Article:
Loyalty is a well-established marketing discipline that has saturated almost every consumer sector. In fact, brands that do not offer a program often stand out more than those that do. The benefits of a program are obvious: Increasing brand affinity, driving incrementality, and collecting one-to-one transactional data all allow marketers to be smarter, less reactive, and more efficient.
But with programs becoming so ubiquitous, no brand wants its program to exist as just one of many in the “sea of sameness” that so often defines programs in a single vertical. And this challenge can be compounded when a brand is last to market within in its category.
Launching a program from scratch in a crowded market is a unique and exciting challenge. And it presents tremendous opportunity for the brands who are willing to be inventive and diligent in their approach to entering the fray.
These six key takeaways can help brands that are new to the loyalty party launch highly successful programs:
1. Study your competition deeply and learn from their successes and mistakes.
It’s important to take a good look at the programs your competitors have in market. For any program design effort, you should try to understand the mechanics, structure, and promotions that make up the programs with which you will compete.
Of course, taken together, these elements of your competitions’ programs represent the features that drive success in the market. These are important to know. But when you are late to the game, you also have the unique advantage of studying what went wrong for these brands. Dig deeply into the history of how their programs evolved and any changes they made, whether in structure or communications, and you will get a sense of potential pitfalls to avoid.
2. Make a splash with your design and your launch.
As a newcomer to the loyalty scene in your space, the design of your program is going to have to offer features and benefits that help it stand out from the pack. This is a given if you are going to maximize the reacquisition of your lost (but formerly best) customers.
Focus on grabbing attention away from the competition with bold promotions and rich initial offers. Create a splash early, but be cautious about dropping off right after launch. Try to sustain the energy of the launch for a lengthy period, and then ease into your regular program structure and offer cadence.
3. Ensure the essence of your brand is not forgotten.
Far too often, brands launch programs that offer great benefits, points, prizes, and utility to the consumer but that stray from the heart of the brand’s promise or purpose. These programs deliver a measure of success, but they don’t capitalize on the goodwill and love that customers associate with the brand.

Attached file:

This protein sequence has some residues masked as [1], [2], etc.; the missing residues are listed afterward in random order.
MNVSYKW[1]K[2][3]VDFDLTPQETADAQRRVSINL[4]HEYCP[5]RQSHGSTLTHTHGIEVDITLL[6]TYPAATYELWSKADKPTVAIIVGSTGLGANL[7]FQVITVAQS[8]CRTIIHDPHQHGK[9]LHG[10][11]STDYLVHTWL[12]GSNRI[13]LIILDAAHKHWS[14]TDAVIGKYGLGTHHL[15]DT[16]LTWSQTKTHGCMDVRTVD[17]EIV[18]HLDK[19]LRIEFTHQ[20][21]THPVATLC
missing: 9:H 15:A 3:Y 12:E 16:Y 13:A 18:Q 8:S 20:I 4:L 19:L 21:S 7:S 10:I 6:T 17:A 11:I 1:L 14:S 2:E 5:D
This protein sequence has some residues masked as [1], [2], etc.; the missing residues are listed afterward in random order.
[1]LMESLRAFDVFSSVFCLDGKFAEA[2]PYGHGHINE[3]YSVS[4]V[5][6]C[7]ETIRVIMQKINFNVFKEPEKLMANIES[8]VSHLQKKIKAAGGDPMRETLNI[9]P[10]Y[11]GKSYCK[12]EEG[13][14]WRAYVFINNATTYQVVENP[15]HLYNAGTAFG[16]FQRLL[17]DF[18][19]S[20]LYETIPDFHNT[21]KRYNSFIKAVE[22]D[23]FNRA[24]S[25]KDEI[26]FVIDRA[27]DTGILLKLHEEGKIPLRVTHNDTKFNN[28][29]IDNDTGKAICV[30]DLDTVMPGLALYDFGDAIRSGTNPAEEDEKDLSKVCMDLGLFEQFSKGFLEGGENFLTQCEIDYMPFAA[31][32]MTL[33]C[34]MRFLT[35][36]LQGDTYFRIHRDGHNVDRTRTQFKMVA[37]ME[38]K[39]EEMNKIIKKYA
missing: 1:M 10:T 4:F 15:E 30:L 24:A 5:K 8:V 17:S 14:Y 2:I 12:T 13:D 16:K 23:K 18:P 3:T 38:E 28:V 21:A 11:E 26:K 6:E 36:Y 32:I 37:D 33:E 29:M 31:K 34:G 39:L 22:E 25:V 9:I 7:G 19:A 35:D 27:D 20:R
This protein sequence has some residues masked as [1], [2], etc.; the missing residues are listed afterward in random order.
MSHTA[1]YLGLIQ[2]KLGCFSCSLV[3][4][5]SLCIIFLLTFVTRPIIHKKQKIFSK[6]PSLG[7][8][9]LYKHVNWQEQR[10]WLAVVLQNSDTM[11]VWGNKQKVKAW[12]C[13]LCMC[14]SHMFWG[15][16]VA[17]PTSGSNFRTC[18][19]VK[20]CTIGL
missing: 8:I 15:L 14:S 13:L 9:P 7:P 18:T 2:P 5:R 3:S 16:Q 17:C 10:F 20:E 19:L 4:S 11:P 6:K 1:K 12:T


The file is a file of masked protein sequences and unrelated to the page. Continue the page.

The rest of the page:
This is an easy pitfall for a brand launching a program in a crowded space. Balance the program’s rewards with design and features centered on the aspects of the brand that customers already love. And it’s important to offer perks, access, and rewards that are deeply tied to the essence of the brand itself, and to the experience a customer has when interacting with that brand.
4. Prior to launch, focus on employee training.
If there is one thing you don’t want to hear a front-line employee say about your program, it’s “check out our new rewards program. It’s like Competitor #1’s program, but …”
As your brand rolls out its new program, it’s critical to focus on how well your employees understand its ins and outs. In addition, it is just as important to ensure your employees are deeply versed in the program’s messaging, promotions, and structure—that they become true ambassadors of your loyalty strategy.
Finally, be sure to inspire your employees with the program. Help them see how the program might make their jobs easier, drive more business, or help them serve their customers better, both of which can lead, for example, to bigger tips or commission. Consider allowing your employees to participate in the program. The program shouldn’t be viewed as just one more thing they have to remember. It should be something they are excited to talk about with customers.
5. Expect your competitors to react (quickly) and be prepared to adjust.
While your competitors may have taken some of your customers when they launched their programs, don’t expect them to readily give up these customers. Be prepared for your competition to adjust their programs or offer healthy promotions to respond to your program launch. In turn, you should also be prepared to adapt.
6. Be patient, and give the program a chance to build critical mass.
Ultimately, a loyalty program is a long-term play that requires organizational commitment. While there will likely be initial successes to celebrate, don’t expect the customers who left when your competition’s program launched to come back right away. It takes time for a loyalty program to build out a strong ROI.
The real benefits of the program will accumulate with time and are highly dependent on marketers’ abilities to leverage the loyalty channel to drive business results. Over time, the deep one-to-one customer understanding developed within the program will allow you to develop and propel the business.